Late last year, The New York Times and Politico both published stories confirming that the U.S. government had conducted a long-running, furtive study of unidentified flying objects.
Called the Advanced Aviation Threat Identification Program, it collected video and audio recordings of UFO incidents. An anonymous senior intelligence official quoted by Politico revealed that the main reason was to determine if Russia or China was using military technologies the U.S. was still unaware of.
The Times piece included images of a Navy jet being surrounded by a glowing aura that traveled at high speed while rotating. While the preferred inference of some readers was that it was an alien spacecraft, a more terrestrial explanation suffices.
John Lester Miller, who impressively managed to write an entire book on infrared imaging, described what caused the seeming UFO during an interview with Robert Schaeffer of the Bad UFOs blog. Miller explained that the image resulted from a processing byproduct known as ringing:
“When in white hot, you will see that the aura around it is dark and when in black hot, it is brighter than the background. This is the image processing algorithm compensating for the large signal on neighboring pixels where the signal is not there. The algorithm doesn’t know the shape of the object and over-processes the neighboring pixels.” He added this happens when the captured image is of an object over a cold background, which would describe jet engines obscured by high altitude clouds.
The results were also another example of the stagnant quality of UFO imagery. In a world of increasingly vibrant colors, stunning clarity, and 4K ultra-high definition resolution, the standard candid of Invaders From Mars remains blurry photos and shaky, out-of-focus videos.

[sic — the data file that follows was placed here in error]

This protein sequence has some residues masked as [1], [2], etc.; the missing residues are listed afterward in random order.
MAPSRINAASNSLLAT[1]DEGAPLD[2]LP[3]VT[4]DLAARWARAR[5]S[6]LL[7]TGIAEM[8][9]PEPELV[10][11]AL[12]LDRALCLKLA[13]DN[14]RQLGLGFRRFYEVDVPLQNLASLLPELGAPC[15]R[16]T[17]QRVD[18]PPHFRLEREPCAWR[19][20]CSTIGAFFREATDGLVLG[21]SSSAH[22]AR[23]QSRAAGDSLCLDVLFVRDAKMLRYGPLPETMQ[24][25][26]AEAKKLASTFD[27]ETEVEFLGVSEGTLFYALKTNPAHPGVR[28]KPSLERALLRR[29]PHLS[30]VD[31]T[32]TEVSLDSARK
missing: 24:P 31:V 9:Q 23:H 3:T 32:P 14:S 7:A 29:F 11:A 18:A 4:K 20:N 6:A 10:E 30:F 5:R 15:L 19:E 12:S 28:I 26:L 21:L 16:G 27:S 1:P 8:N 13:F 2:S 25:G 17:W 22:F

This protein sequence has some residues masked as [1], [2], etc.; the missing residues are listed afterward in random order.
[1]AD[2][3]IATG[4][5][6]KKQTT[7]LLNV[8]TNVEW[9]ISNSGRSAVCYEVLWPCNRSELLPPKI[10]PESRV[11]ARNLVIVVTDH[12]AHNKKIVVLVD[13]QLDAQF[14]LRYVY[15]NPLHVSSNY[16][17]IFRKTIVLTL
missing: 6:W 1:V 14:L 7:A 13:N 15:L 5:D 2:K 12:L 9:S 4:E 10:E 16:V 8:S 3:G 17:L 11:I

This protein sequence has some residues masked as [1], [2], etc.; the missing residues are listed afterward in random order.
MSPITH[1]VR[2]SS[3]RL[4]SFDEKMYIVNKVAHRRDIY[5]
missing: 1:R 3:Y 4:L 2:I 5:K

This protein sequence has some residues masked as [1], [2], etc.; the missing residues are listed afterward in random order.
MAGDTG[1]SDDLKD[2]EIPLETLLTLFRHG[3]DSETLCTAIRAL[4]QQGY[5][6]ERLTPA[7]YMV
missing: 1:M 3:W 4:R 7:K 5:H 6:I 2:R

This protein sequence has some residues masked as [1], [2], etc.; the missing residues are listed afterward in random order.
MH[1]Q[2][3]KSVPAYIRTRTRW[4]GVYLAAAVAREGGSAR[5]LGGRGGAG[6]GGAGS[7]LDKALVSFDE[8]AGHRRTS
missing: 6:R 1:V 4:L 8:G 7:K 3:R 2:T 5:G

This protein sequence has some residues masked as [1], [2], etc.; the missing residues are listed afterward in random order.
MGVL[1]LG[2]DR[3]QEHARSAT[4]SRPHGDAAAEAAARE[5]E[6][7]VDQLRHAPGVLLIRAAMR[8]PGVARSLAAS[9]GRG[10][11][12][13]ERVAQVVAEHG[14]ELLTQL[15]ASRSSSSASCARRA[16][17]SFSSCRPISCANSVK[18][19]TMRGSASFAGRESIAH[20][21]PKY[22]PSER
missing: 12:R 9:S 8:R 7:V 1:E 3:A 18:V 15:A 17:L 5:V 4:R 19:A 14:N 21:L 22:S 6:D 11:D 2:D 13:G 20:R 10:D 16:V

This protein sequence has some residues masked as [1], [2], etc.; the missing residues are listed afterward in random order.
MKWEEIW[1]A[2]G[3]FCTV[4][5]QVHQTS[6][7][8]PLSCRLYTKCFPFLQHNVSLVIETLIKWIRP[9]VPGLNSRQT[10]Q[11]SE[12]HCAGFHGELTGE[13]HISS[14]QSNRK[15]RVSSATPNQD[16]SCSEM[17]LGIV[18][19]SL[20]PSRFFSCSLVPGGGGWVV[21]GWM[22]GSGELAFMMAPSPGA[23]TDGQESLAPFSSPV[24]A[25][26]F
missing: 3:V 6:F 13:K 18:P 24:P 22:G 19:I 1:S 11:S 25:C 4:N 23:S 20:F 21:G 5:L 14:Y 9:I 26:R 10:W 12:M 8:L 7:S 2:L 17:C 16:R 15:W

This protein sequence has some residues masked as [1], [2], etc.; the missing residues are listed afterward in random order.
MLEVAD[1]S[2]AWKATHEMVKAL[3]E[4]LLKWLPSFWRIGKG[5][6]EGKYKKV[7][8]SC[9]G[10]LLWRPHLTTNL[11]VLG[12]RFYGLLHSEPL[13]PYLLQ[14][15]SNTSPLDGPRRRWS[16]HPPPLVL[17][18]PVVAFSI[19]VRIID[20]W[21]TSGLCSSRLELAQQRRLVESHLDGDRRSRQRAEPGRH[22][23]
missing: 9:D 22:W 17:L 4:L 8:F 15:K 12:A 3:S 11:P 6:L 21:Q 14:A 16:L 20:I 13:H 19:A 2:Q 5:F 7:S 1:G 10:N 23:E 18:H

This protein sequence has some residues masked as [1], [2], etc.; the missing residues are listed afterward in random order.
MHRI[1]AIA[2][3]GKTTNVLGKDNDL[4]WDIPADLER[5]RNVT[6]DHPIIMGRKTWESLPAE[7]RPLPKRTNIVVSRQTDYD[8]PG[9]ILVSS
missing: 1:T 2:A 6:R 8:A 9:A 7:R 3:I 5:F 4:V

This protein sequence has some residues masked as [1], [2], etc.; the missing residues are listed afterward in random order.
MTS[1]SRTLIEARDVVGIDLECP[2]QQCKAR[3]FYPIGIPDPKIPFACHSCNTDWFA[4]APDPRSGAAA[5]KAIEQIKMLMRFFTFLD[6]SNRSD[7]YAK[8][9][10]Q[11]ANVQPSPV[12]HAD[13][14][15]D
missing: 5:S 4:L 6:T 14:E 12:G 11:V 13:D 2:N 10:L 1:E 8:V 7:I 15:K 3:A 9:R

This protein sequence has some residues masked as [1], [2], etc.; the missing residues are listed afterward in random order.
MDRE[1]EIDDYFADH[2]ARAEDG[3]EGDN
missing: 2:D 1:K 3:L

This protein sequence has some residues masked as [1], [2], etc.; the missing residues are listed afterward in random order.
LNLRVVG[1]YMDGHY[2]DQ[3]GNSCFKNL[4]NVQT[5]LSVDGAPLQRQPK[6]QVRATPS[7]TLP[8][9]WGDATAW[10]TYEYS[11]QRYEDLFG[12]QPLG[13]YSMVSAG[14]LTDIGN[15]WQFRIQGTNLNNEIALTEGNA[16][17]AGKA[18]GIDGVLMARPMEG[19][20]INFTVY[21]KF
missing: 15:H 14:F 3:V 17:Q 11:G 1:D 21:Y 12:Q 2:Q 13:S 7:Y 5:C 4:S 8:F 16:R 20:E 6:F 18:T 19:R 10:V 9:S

The program ran from 2007 to 2012 and today one of its researchers, Luis Elizondo, heads an organization dedicated to UFO research. It was his statement to CNN that most got UFO buffs excited. He said, “These aircraft are displaying characteristics that are not currently within the U.S. inventory, nor in any foreign inventory that we’re aware of.” These supposed limitations on American technology and our ignorance of other countries’ systems were extrapolated by Elizonda into a personal belief that it counts as evidence of alien visitation.
But Dave Mosher of Business Insider interviewed Seth Shostak, a senior astronomer at the Search for Extraterrestrial Intelligence Institute, who took a more measured approach. Certainly the military wants to know what’s going on when it sees aircraft above its airspace it can’t identify. But that doesn’t equate it to being Zontar, the Thing From Venus.
Probably the most sizable obstacle to overcome would be distance. If one could devise a spacecraft that could get to the moon in an hour, this ultra-swift mode of cosmic transport would need to maintain this pace for 27 years to reach Neptune and for nearly three millennium to reach the next closest solar system. This hypothetical journey also assumes managing the logistics of repair, refueling, medicine, and food, all while avoiding the perils of deep space.